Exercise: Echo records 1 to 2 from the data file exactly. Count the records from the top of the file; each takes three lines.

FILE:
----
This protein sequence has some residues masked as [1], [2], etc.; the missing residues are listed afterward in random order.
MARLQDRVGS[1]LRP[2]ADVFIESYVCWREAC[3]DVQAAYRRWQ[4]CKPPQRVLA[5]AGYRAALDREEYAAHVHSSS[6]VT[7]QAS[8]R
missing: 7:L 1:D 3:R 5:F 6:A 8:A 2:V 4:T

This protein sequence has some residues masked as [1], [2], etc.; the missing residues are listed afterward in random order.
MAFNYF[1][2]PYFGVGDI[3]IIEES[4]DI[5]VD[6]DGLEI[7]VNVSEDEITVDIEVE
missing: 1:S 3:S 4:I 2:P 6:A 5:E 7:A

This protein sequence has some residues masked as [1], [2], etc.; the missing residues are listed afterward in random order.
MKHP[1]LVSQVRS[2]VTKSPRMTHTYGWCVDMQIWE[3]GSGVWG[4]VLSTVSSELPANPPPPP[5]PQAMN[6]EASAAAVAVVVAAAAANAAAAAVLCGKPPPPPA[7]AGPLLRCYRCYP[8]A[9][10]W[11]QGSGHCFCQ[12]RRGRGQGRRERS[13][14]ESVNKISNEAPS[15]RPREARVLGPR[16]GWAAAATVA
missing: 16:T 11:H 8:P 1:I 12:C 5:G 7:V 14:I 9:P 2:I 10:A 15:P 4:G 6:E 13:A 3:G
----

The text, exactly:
This protein sequence has some residues masked as [1], [2], etc.; the missing residues are listed afterward in random order.
MARLQDRVGS[1]LRP[2]ADVFIESYVCWREAC[3]DVQAAYRRWQ[4]CKPPQRVLA[5]AGYRAALDREEYAAHVHSSS[6]VT[7]QAS[8]R
missing: 7:L 1:D 3:R 5:F 6:A 8:A 2:V 4:T

This protein sequence has some residues masked as [1], [2], etc.; the missing residues are listed afterward in random order.
MAFNYF[1][2]PYFGVGDI[3]IIEES[4]DI[5]VD[6]DGLEI[7]VNVSEDEITVDIEVE
missing: 1:S 3:S 4:I 2:P 6:A 5:E 7:A